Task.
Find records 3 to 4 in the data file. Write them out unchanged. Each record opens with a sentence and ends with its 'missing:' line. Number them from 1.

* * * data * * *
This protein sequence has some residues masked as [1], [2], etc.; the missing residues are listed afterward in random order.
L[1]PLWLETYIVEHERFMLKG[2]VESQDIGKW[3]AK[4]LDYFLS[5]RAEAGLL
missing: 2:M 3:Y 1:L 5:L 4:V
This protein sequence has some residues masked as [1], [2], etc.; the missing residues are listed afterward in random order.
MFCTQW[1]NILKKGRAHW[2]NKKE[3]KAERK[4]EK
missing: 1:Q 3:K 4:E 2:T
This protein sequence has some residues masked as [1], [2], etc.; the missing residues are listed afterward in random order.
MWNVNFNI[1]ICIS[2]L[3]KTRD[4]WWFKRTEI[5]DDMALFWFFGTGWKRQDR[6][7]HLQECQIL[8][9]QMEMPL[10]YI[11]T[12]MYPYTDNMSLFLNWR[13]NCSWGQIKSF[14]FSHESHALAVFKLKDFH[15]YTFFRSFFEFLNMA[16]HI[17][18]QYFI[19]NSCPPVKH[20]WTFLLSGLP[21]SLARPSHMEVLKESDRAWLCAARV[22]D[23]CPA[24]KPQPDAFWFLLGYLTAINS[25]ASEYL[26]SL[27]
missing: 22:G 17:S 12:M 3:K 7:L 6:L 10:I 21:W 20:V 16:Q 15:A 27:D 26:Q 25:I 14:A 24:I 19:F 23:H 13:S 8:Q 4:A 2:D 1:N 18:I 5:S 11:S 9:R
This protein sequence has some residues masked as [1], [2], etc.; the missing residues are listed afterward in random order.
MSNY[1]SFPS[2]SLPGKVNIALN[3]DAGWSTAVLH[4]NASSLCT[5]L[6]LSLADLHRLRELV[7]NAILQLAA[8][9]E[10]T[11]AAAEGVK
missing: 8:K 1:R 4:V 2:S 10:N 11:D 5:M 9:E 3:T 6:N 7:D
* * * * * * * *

This protein sequence has some residues masked as [1], [2], etc.; the missing residues are listed afterward in random order.
MWNVNFNI[1]ICIS[2]L[3]KTRD[4]WWFKRTEI[5]DDMALFWFFGTGWKRQDR[6][7]HLQECQIL[8][9]QMEMPL[10]YI[11]T[12]MYPYTDNMSLFLNWR[13]NCSWGQIKSF[14]FSHESHALAVFKLKDFH[15]YTFFRSFFEFLNMA[16]HI[17][18]QYFI[19]NSCPPVKH[20]WTFLLSGLP[21]SLARPSHMEVLKESDRAWLCAARV[22]D[23]CPA[24]KPQPDAFWFLLGYLTAINS[25]ASEYL[26]SL[27]
missing: 22:G 17:S 12:M 3:K 7:L 6:L 10:I 21:W 20:V 16:Q 15:A 27:D 26:Q 25:I 14:A 24:I 19:F 23:H 13:S 8:Q 4:A 2:D 1:N 18:I 5:S 11:S 9:R
This protein sequence has some residues masked as [1], [2], etc.; the missing residues are listed afterward in random order.
MSNY[1]SFPS[2]SLPGKVNIALN[3]DAGWSTAVLH[4]NASSLCT[5]L[6]LSLADLHRLRELV[7]NAILQLAA[8][9]E[10]T[11]AAAEGVK
missing: 8:K 1:R 4:V 2:S 10:N 11:D 5:M 9:E 3:T 6:N 7:D